The New York City Council voted overwhelmingly to pass a Municipal Identification card bill Thursday, though many questions remain about the bill’s implementation and the utility of the ID cards.
The identifcation card program has gained national attention over the past few months for its goal of bring an estimated 500,000 undocumented immigrants “out of the shadows.”
The bill, which passed 43 to 3, would provide a form of city ID to New Yorkers who can establish their identity and residency, and meet the minimum age requirement for eligibility. The ID would be separate from state or federal identification, and according to lawmakers, would be especially important to immigrants, the elderly, and transgender people. All city agencies will be required to accept the ID, though it will not be accepted at state and federal agencies.
However, many details have yet to be hammered out, including which personal documents would qualify someone for the ID. Council Speaker Melissa Mark-Viverito mentioned several times that the New York Police Department supported the ID card, attempting to assuage fears of potential fraud.
The Council said that it is still working with businesses to build incentives into the card to promote widespread use. As of now, it is unclear whether banks will accept the card, perhaps the most glaring question mark for immigrants who might struggle to open a bank account. City Councilwoman Debi Rose pointed to the potential danger that immigrants face from muggers as ‘walking ATMs,’ carrying large amounts of cash because of their lack of banking options.
“I’ve seen first hand how a lack of photo id can lead to tragic circumstances,” Rose said, citing the types of robberies that her district in Staten Island have witnessed in the past. “Many members of the Mexican immigrant community carried large amounts of cash on their persons. … Once people opened bank accounts, the attacks stopped.” The IRS, however, already issues Taxpayer Identification Numbers to people who may not be U.S. citizens, but pay taxes, a fact that seemed to escape the Council on Thursday.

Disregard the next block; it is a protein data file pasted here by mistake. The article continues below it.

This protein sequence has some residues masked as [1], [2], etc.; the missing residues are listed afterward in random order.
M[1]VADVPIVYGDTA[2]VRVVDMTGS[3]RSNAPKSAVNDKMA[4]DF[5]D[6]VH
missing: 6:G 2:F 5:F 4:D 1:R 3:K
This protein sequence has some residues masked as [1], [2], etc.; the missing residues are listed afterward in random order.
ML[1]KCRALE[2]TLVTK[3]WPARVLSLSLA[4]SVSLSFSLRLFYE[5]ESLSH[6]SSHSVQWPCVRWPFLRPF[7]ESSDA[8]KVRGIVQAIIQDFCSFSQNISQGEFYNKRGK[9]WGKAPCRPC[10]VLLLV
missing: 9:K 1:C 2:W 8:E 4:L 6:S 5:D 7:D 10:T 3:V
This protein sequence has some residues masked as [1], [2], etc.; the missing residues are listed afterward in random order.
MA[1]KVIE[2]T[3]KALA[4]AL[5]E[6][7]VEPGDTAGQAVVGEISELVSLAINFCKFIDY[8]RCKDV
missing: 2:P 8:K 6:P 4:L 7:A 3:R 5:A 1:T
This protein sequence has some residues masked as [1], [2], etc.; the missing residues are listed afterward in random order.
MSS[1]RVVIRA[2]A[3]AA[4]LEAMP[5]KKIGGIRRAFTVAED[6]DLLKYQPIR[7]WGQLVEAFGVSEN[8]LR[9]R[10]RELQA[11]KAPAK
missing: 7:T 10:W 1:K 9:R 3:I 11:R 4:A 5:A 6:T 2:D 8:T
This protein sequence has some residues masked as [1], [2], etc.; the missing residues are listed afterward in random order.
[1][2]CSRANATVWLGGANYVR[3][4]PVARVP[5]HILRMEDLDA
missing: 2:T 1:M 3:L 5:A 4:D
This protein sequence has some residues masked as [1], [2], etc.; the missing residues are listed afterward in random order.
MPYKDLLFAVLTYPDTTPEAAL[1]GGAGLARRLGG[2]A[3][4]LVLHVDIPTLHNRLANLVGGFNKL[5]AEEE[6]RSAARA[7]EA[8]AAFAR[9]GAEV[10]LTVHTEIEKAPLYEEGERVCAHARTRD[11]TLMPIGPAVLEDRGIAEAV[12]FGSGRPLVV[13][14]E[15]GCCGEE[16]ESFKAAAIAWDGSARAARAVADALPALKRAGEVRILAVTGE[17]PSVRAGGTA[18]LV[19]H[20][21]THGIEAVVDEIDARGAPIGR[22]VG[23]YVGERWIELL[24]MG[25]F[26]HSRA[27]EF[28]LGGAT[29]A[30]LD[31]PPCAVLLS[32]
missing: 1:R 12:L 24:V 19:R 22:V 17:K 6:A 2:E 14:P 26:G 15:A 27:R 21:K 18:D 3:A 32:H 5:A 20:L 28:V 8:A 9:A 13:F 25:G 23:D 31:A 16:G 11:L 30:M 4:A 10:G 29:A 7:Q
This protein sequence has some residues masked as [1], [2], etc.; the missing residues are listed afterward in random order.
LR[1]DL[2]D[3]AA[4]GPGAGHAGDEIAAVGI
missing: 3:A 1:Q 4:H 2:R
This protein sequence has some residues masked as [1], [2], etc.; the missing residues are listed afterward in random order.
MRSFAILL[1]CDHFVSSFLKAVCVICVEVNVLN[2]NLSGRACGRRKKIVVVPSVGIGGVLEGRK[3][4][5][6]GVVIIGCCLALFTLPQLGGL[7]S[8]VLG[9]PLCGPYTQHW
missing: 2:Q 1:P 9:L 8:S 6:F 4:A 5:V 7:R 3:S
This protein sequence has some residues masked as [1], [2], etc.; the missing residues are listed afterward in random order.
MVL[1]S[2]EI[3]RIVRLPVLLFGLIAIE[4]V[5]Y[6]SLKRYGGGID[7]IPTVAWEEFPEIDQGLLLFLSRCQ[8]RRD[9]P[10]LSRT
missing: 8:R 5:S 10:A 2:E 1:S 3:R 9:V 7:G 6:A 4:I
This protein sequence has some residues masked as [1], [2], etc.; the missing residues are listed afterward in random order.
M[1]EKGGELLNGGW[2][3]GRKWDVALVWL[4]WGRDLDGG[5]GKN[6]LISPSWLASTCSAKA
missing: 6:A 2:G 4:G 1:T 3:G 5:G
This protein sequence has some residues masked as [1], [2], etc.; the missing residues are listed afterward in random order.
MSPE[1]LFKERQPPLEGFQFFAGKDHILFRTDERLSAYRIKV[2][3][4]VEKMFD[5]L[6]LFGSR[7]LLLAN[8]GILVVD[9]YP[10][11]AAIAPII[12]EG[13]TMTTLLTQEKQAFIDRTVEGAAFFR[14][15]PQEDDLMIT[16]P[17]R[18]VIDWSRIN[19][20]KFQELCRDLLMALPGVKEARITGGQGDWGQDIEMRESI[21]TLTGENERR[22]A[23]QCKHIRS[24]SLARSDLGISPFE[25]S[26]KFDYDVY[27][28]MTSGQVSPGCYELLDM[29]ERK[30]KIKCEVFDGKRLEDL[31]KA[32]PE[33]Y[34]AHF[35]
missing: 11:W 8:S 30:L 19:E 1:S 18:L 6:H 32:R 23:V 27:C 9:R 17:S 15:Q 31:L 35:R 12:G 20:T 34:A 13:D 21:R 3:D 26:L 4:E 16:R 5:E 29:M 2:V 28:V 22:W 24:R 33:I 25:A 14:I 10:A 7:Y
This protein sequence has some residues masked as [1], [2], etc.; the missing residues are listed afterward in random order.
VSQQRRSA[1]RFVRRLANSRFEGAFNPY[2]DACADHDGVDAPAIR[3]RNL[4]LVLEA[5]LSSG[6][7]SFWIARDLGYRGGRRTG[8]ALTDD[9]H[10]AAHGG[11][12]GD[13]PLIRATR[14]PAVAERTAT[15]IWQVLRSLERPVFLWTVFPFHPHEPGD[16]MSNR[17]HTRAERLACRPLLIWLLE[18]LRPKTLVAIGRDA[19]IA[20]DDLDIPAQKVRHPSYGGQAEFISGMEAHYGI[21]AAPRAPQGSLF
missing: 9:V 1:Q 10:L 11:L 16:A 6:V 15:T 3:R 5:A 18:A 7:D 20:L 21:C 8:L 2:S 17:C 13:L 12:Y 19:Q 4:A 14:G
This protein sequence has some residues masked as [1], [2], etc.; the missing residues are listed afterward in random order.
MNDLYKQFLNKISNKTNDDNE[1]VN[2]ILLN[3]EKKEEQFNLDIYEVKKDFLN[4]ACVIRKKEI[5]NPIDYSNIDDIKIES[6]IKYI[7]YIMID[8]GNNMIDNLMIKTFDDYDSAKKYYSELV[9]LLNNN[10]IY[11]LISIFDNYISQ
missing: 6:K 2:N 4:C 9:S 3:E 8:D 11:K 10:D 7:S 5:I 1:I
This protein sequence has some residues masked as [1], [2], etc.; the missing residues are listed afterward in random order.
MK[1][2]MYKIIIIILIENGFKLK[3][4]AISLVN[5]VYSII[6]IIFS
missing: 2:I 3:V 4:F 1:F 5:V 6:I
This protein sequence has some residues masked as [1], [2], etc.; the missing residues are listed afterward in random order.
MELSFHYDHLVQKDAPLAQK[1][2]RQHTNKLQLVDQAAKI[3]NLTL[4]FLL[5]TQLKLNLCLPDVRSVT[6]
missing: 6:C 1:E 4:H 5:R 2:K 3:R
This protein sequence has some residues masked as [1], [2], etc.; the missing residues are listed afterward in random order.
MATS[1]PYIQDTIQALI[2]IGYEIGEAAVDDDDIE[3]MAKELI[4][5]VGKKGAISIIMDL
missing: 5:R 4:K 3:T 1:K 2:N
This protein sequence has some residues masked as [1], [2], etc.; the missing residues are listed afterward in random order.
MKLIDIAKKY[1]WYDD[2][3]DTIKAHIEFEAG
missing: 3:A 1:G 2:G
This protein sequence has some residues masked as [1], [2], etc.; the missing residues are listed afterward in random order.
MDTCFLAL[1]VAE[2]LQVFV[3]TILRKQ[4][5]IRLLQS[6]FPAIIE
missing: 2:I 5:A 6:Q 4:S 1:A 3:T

Councilman Carlos Menchaca, a co-sponsor of the bill, cited its passage as the fruit of a productive and progressive city government. “This is the direct manifestation of a Mayor and the City Council working together day in and day out,” he said. The passage of the bill is also certainly a feather in the cap of the first-term councilman.
Councilman Daniel Dromm, the other co-sponsor, joked that the ID is “the must-have accessory for all New Yorkers.”
But the humor underlies an important aspect of the ID card’s rollout: to succeed the ID must attain widespread use, including by people who already have alternate forms of ID. Councilmembers hinted at partnerships with private businesses, but the lack of incentive for pre-existing ID carriers was not included in the bill, and will be worked out in the coming months by the Mayor’s Office of Operations. Speaker Melissa Mark-Viverito said that the IDs would be rolled out by late 2014, or early 2015.
“The ID will only work if we find ways to encourage many New Yorkers to sign up,” said Councilman Dan Garodnick. “Today, it is not evident why many documented New Yorkers would want or need one.” New York City was among American localities with the lowest number of driver’s licenses among its residents, roughly 58 percent as of 2011.
Not everyone was happy about handing the bill over to the Mayor’s Office. Republican Minority Leader Vincent Ignizio, one of three Council members to vote against the bill, took issue with the vagueness of the legislation. The other “nay” votes came from Councilman Steven Matteo and Councilman Eric Ulrich—the only other two GOP members of the body. The lack of veteran status that could potentially be listed on the card was also a point of contention.
Councilmen Mark Treyger and Alan Maisel abstained, with Maisel voicing the concern that a program intended to bring people out of the shadows could instead be used as a weapon against them. “When we pass laws, we don’t pass the laws or write the laws to protect people from good government,” he said. “We are supposed to pass laws to protect people from bad government.”
Councilman Mark Weprin counseled his colleagues to “relax” and stop worrying about the lack of details in the legislation, and the potential for the card to be more of a stigma than a benefit.
“We live in the coolest city in the world,” Weprin said, “and now we’re going to have a membership card. … People [will] want to be part of that club.”